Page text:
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Film Spotlight: 13 Hours 

In 2012, a group of terrorists attacked the U.S. State Department's Special Mission Compound and the Annex, a CIA station, in Benghazi. Six American security officers tried to protect the Americans stationed there and bring them to safety. Although a few lives were lost, the crew succeeded, even though the odds were stacked against them.

Journalist Mitchell Zuckoff recounts their story in his compelling book, 13 Hours: The Inside Account of What Really Happened in Benghazi. Now, a film based on the book opens at area theaters on Friday. Last month, Paramount Pictures brought Mark "Oz" Geist, Kris "Tanto" Paronto and John "Tig" Tiegen, three of the security officers portrayed in the film, into town on a press tour.

Sitting in a suite at the Renaissance Hotel, the three clearly have the kind of camaraderie that comes only from surviving a particularly intense situation. Each of them now works as a motivational speaker, but they also admit that they didn't set out to become celebrities.

"It feels weird that people care about anything I did," says Geist when asked about what the experience of promoting the film has been like. "Just like over there: We were just doing a job. If you're going to do something, you might as well be the best at it."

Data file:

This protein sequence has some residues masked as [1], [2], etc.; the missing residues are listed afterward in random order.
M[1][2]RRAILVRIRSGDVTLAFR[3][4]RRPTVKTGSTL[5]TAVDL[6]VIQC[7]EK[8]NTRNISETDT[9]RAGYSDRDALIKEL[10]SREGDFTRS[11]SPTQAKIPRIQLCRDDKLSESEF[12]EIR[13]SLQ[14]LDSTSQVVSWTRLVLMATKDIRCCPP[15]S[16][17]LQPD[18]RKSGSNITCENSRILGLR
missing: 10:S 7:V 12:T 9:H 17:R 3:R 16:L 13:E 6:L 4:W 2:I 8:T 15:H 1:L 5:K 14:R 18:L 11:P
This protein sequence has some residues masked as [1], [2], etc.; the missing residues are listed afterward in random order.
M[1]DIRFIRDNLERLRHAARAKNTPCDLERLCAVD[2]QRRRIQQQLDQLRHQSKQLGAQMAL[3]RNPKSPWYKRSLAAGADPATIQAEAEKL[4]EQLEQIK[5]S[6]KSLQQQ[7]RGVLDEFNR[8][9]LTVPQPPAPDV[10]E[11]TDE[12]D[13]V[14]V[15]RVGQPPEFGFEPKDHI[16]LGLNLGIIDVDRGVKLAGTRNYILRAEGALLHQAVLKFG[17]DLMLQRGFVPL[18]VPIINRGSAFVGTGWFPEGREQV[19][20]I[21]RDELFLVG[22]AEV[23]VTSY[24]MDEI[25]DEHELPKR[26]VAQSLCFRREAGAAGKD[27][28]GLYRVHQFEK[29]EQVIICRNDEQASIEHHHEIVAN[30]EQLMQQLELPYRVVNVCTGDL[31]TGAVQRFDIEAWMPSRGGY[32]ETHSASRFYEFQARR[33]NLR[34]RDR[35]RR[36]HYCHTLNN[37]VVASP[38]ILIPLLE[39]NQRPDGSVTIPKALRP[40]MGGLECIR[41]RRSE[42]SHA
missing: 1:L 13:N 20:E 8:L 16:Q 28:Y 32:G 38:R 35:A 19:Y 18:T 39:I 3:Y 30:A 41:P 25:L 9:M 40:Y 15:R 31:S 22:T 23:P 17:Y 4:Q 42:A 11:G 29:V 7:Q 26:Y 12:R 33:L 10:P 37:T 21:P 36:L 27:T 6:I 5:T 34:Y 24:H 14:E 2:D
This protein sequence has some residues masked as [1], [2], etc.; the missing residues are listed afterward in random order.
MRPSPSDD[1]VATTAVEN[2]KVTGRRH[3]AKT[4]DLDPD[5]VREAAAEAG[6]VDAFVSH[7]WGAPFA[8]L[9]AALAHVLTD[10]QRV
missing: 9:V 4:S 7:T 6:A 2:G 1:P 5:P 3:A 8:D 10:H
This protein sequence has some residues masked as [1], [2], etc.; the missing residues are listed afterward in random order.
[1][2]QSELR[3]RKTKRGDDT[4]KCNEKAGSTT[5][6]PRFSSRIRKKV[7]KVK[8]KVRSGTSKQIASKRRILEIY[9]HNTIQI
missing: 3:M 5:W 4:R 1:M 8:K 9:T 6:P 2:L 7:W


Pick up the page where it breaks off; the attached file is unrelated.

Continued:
Initially, Zuckoff contacted the guys one by one and interviewed them separately before assembling the book. The three all read drafts of the book and then suggested corrections. They first had to hire lawyers to get security clearances from the U.S. government.

"We knew it would be a hotbed because it would be the truth," says Paronto, "so we had to take the necessary steps to make sure we didn't endanger national security. That took about eight months. It was a good process and very therapeutic. A lot went on that night, and we got split up, so it was interesting to see what the other guys were going through."

When it came time to make the film, director Michael Bay (Transformers) asked them to be on set and meet with script writer Chuck Hogan.

"We read through the script and made changes and revisions if we needed to," says Paronto. At one point, Geist took Bay aside to tell him that he needed to make a set design change.

"We were in L.A. and they had pretty much already built the set," says Geist. "Tig told him that the walls were in the wrong places and a door needed to be moved. He said, 'Thanks. You just cost me another $100,000.' But they changed it."

The guys are well aware of the way the issue has become politicized. They say both the book and movie serve to correct that by presenting factual details that don't vindicate one political party over the other.

"The story has evolved into something it wasn't, by both the left and the right," Geist says. "It angered me because two of the guys who got killed were standing by me when I got injured. The media is just as complicit in spinning the story. To me, that's a dishonor to the four Americans who died that night. We came together as a team to get the story right. We wanted to rectify it. We were the ones on the ground, and we were the ones who lived it."

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